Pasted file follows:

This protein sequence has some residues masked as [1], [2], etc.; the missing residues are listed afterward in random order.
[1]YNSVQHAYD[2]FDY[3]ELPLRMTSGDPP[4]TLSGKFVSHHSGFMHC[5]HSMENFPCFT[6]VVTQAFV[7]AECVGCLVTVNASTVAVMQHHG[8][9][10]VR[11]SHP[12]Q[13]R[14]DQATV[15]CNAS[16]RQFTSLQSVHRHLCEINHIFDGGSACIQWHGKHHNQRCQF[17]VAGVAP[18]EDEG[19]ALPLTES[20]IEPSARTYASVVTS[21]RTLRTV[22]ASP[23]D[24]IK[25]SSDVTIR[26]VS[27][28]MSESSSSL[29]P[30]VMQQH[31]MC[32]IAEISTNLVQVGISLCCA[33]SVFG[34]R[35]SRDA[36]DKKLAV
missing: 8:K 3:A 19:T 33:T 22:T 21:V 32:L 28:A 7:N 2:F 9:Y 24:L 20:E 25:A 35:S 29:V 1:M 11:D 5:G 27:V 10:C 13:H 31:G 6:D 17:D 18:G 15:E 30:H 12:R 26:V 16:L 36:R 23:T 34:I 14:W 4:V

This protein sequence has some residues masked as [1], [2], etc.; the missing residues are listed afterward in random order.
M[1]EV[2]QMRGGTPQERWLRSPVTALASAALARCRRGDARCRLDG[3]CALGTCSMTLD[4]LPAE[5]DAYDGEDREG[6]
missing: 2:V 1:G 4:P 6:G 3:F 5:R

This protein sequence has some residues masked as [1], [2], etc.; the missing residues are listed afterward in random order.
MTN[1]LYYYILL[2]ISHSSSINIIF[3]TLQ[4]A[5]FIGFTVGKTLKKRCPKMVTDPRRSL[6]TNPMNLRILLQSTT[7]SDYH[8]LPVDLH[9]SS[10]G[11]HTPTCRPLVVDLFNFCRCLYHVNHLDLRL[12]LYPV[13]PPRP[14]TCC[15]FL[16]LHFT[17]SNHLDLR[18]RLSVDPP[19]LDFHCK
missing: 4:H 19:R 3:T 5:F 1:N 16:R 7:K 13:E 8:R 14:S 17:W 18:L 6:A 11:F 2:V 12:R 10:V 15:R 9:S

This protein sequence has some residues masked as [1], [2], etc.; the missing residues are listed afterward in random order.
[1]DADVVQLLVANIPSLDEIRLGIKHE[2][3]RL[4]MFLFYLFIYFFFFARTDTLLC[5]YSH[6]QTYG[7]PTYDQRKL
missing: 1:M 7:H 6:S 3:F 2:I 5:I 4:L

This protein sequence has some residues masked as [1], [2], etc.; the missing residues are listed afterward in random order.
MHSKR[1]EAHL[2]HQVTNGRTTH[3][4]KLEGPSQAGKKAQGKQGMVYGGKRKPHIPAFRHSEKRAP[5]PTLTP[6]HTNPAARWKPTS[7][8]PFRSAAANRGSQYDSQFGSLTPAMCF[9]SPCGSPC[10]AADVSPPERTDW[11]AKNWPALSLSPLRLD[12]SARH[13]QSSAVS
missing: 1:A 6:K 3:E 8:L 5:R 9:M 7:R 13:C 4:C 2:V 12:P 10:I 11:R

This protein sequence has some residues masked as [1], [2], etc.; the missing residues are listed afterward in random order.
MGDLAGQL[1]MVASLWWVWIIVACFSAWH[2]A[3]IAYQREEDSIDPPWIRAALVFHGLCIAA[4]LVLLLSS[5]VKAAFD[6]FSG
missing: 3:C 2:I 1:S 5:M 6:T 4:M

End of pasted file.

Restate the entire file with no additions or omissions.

This protein sequence has some residues masked as [1], [2], etc.; the missing residues are listed afterward in random order.
[1]YNSVQHAYD[2]FDY[3]ELPLRMTSGDPP[4]TLSGKFVSHHSGFMHC[5]HSMENFPCFT[6]VVTQAFV[7]AECVGCLVTVNASTVAVMQHHG[8][9][10]VR[11]SHP[12]Q[13]R[14]DQATV[15]CNAS[16]RQFTSLQSVHRHLCEINHIFDGGSACIQWHGKHHNQRCQF[17]VAGVAP[18]EDEG[19]ALPLTES[20]IEPSARTYASVVTS[21]RTLRTV[22]ASP[23]D[24]IK[25]SSDVTIR[26]VS[27][28]MSESSSSL[29]P[30]VMQQH[31]MC[32]IAEISTNLVQVGISLCCA[33]SVFG[34]R[35]SRDA[36]DKKLAV
missing: 8:K 3:A 19:T 33:T 22:T 21:V 32:L 28:A 7:N 2:F 9:Y 24:L 20:E 25:A 35:S 29:V 1:M 11:D 5:G 27:V 10:C 13:H 31:G 6:D 17:D 18:G 15:E 30:H 12:R 26:V 16:L 36:R 23:T 34:I 14:W 4:V

This protein sequence has some residues masked as [1], [2], etc.; the missing residues are listed afterward in random order.
M[1]EV[2]QMRGGTPQERWLRSPVTALASAALARCRRGDARCRLDG[3]CALGTCSMTLD[4]LPAE[5]DAYDGEDREG[6]
missing: 2:V 1:G 4:P 6:G 3:F 5:R

This protein sequence has some residues masked as [1], [2], etc.; the missing residues are listed afterward in random order.
MTN[1]LYYYILL[2]ISHSSSINIIF[3]TLQ[4]A[5]FIGFTVGKTLKKRCPKMVTDPRRSL[6]TNPMNLRILLQSTT[7]SDYH[8]LPVDLH[9]SS[10]G[11]HTPTCRPLVVDLFNFCRCLYHVNHLDLRL[12]LYPV[13]PPRP[14]TCC[15]FL[16]LHFT[17]SNHLDLR[18]RLSVDPP[19]LDFHCK
missing: 4:H 19:R 3:T 5:F 1:N 16:R 7:K 13:E 8:R 14:S 17:W 18:L 6:A 11:F 2:V 12:R 10:V 15:R 9:S

This protein sequence has some residues masked as [1], [2], etc.; the missing residues are listed afterward in random order.
[1]DADVVQLLVANIPSLDEIRLGIKHE[2][3]RL[4]MFLFYLFIYFFFFARTDTLLC[5]YSH[6]QTYG[7]PTYDQRKL
missing: 1:M 7:H 6:S 3:F 2:I 5:I 4:L

This protein sequence has some residues masked as [1], [2], etc.; the missing residues are listed afterward in random order.
MHSKR[1]EAHL[2]HQVTNGRTTH[3][4]KLEGPSQAGKKAQGKQGMVYGGKRKPHIPAFRHSEKRAP[5]PTLTP[6]HTNPAARWKPTS[7][8]PFRSAAANRGSQYDSQFGSLTPAMCF[9]SPCGSPC[10]AADVSPPERTDW[11]AKNWPALSLSPLRLD[12]SARH[13]QSSAVS
missing: 1:A 6:K 3:E 8:L 5:R 9:M 7:R 13:C 4:C 2:V 12:P 10:I 11:R

This protein sequence has some residues masked as [1], [2], etc.; the missing residues are listed afterward in random order.
MGDLAGQL[1]MVASLWWVWIIVACFSAWH[2]A[3]IAYQREEDSIDPPWIRAALVFHGLCIAA[4]LVLLLSS[5]VKAAFD[6]FSG
missing: 3:C 2:I 1:S 5:M 6:T 4:M